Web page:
We love the ways kebabs are cooked on an open grill. How shawarmas are made and seasoned with amazing spices. How Arabic cuisine seems to be just as colorful in taste as it is in sight. As you rack up on spices, take a look at our spice rack picks. Plus, read on a little History about the delectable cuisine of the Middle East!
Spice Rack: What Is Middle Eastern Cuisine?
There are a plethora of ways to describe Arabic dishes. The culture itself is so diverse, even Mid-East food is as varied (much to the delight of our tastebuds). With the name itself, these are cuisines that have originated from the Middle Eastern countries.
What they are vaguely known for is “spice.” And perhaps that is the invisible ribbon that ties all Arabic food together. Not to say that all of those dishes are “spicy.” That’s a different word altogether, and it is defined differently as well. Not to confuse you with the two terms.
However, we’d like you to notice the distinction. Spicy food is when chili is applied to it. Hence, that burning-of-the-tongue-and-mouth-sensation when consumed. On the other hand, spices refer to the cluster of flavor-enhancing components that are added as seasonings in cooking.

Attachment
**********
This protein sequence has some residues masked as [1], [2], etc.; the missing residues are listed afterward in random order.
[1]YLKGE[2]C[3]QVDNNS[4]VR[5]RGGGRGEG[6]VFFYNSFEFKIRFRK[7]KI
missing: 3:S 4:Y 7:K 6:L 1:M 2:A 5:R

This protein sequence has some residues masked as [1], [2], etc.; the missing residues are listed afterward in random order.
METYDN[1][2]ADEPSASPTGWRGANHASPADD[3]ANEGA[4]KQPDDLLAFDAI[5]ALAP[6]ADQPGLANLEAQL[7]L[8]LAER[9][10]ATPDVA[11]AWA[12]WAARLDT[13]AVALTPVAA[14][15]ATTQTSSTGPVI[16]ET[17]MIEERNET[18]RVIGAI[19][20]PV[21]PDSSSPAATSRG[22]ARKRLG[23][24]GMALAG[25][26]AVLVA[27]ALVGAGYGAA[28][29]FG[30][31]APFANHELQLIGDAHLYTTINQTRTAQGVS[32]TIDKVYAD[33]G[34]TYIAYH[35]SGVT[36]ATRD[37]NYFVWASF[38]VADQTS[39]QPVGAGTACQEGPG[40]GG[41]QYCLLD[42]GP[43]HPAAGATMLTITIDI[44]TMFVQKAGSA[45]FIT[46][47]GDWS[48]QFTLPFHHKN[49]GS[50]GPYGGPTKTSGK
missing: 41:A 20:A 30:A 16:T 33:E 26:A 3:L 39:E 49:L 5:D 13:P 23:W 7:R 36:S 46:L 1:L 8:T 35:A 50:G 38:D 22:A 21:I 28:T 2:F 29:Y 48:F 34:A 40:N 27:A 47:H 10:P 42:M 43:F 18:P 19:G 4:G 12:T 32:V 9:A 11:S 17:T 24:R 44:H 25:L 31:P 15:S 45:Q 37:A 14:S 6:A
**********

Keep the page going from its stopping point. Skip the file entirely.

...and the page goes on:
While some of these meals are without meat, others are assorted in that aspect. They range from chicken, beef and lamb. Remember, no pork, as is part of their belief system. And we respect that.
Bread such as pita, bulgur (a kind of groat or cereal) and rice are typically paired as staples to the main courses. The first, the more popular among the three.
The Uniqueness Of Middle Eastern Food: Its History
When you say Middle Eastern food, it encompasses even beyond what is currently known as the “Middle East.” There are the known Arab countries in that part of the world, in terms of the Earth’s “middle east” in geography. Here’s our list: the United Arab Emirates, Bahrain, Oman, Yemen, Saudi Arabia, Israel, Egypt, Palestine, Syria, Lebanon, Turkey, Kuwait, Qatar, Iraq, and Iran.
You can just imagine all the creativity and color that has come from these countries, and into the food known as their very own. Historians have revealed that a few of the oldest recorded Arab recipes were found in some of the countries mentioned above. Written in cuneiform, they were proof as to how wheat is central in a meal. How local plants, a variety of them at that, were tried and tested to create sumptuous flavors.
When the Babylonic era came, these delicious dishes were enhanced even more so that distinct flavors were made for most Arab cuisines at the time. Much cooking experimentation was done. However, these were halted when the era itself fell and came to an end.
Fortunately, the 8th century and beyond made their triumphant entrance. Arabic cooking was once again rediscovered, and this time, given the main stage. So much so that they traveled beyond the Arabian boundaries, and into European countries. And today, the rest of the world.